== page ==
2014 will likely go down as the year that powerful wine critics lost their grip on the marketplace. Last year, many retailers stopped using points to sell wines. Instead of "shelf talkers" advertising reviews from publications like Wine Spectator, shops offered handwritten notes praising certain wines. Many restaurants, too, removed points from their menus in 2014. Instead, they decided to educate their servers about wine — and hire fun sommeliers to chat with guests. Thanks to popular mobile apps like Delectable, wine consumers moved away from critics like Robert Parker and toward fellow enthusiasts with similar palates.
This year, look out for three big trends...
Champagne will find a spot at the dinner table. Oenophiles have always talked about top Champagne with the same reverence they reserve for the finest wines of Bordeaux and Burgundy. But for most of the past 50 years, everyday Americans poo-pooed Champagne. The good stuff was too expensive and rarely seemed worth it. And the imitations served at weddings — think Cook's and cheap Prosecco — was, well, gross.
Today, however, consumers are once again falling in love with Champagne. Shipments to the United States have been climbing steadily since 2009.
One reason? Grower Champagne. For years, large producers who purchase grapes from across Champagne and aim to deliver a consistent product each year dominated the American market. Grower Champagne, by contrast, is made by the farmers who grow the grapes. Thanks to a few key importers and America's growing obsession with knowing the source of our food, grower Champagne has been taking off. So big Champagne producers like Moet & Chandon, Veuve Clicquot, and Taittinger have upped their games.
As more Champagne comes ashore, Americans are finally realizing that no other wine is as versatile. So this year, watch for retailers and sommeliers to start promoting Champagne as an affordable luxury that elevates even the simplest of dishes.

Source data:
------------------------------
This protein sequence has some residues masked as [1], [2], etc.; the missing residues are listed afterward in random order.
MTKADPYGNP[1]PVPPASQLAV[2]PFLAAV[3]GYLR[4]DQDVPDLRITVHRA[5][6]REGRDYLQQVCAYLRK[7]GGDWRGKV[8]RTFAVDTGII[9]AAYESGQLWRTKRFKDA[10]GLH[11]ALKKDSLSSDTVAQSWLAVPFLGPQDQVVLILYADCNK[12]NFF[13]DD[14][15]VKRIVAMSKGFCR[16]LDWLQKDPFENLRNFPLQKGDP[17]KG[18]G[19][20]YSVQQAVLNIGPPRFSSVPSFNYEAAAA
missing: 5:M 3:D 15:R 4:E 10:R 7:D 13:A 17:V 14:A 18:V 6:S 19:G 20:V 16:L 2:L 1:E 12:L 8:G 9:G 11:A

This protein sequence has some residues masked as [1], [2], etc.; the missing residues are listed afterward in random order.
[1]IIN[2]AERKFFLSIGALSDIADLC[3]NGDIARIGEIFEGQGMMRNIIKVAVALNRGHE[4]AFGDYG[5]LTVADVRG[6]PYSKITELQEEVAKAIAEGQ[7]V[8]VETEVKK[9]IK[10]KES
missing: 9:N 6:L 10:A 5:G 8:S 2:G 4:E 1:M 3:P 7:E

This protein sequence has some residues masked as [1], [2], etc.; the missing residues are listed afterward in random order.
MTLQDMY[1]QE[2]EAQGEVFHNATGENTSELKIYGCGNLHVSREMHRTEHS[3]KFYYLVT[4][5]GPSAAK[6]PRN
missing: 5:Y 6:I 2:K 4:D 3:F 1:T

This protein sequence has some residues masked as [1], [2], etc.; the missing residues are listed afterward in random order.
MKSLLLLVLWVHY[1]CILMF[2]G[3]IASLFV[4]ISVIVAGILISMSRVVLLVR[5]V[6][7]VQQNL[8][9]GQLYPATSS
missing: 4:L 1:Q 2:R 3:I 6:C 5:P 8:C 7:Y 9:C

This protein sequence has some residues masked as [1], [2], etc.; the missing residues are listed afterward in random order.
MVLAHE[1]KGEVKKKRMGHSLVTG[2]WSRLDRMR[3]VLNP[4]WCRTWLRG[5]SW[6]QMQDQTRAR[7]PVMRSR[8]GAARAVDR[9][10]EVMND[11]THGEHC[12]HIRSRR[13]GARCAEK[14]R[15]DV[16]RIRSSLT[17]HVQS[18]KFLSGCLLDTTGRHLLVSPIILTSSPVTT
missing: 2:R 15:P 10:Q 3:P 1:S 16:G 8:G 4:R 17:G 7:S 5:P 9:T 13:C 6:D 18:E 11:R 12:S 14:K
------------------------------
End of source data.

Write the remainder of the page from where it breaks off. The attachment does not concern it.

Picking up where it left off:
Consumers will embrace "universal" wine glasses. In 1958, Riedel, an Austrian glassware manufacturer, released the world's first varietal-specific wine glass. By 2014, the company had convinced many consumers that virtually every wine grape, from Chardonnay and Pinot Noir to Riesling and Malbec, deserved its own glass. And then, the company released a glass for Coca-Cola. Soda could no longer be enjoyed straight out of a bottle or — the horror! — a can. Instead, consumers were expected to shell out $20 for a glass to enjoy America's most iconic beverage.
Unsurprisingly, wine enthusiasts are starting to rebel. Restaurants are simplifying their stemware and offering patrons one type of glass for every type of wine. Oenophiles, too, are clearing out their cupboards and moving toward one-for-all glasses. Zalto, another Austrian glassmaker, has accelerated this trend. While the company makes a handful of varietal-specific wine glasses, its universal glass has won the most acclaim.
This year, expect consumers and industry leaders alike to fawn over Gabriel-Glas. The company produces just one glass and it has quickly become my favorite.
Industrial wine producers will hijack the word "natural." Over the past decade, many wine enthusiasts (this one included) have become passionate ambassadors for natural wine. These consumers seek producers who eschew fertilizers, herbicides, insecticides, and fungicides in their vineyards and refuse to utilize sugar, acid, tannins, or other additives (like oak chips, sawdust, or grape concentrates) in their wineries. As natural wine proponent Alice Feiring once explained, "[these are] wines made with the goal of nothing added and nothing taken away."
Natural wine enthusiasts are best known for promoting unusual grapes from unusual regions, like Ribolla Gialla from Friuli in Italy and Trousseau from the Jura in France. But they've found plenty of wines to love from more traditional regions. And more and more sommeliers and retailers are jumping on the natural wine bandwagon, promoting small producers who bottle with minimal intervention.
Legally, however, the word "natural" is meaningless. So this year, look for many of the globe's largest producers to start slapping the word on industrial plonk.
These are just three trends to watch for in 2015. Regardless of what happens, make sure to drink well!
David White is the founder and editor of Terroirist.com, which was named "Best Overall Wine Blog" at the 2013 Wine Blog Awards. His columns are housed at Grape Collective.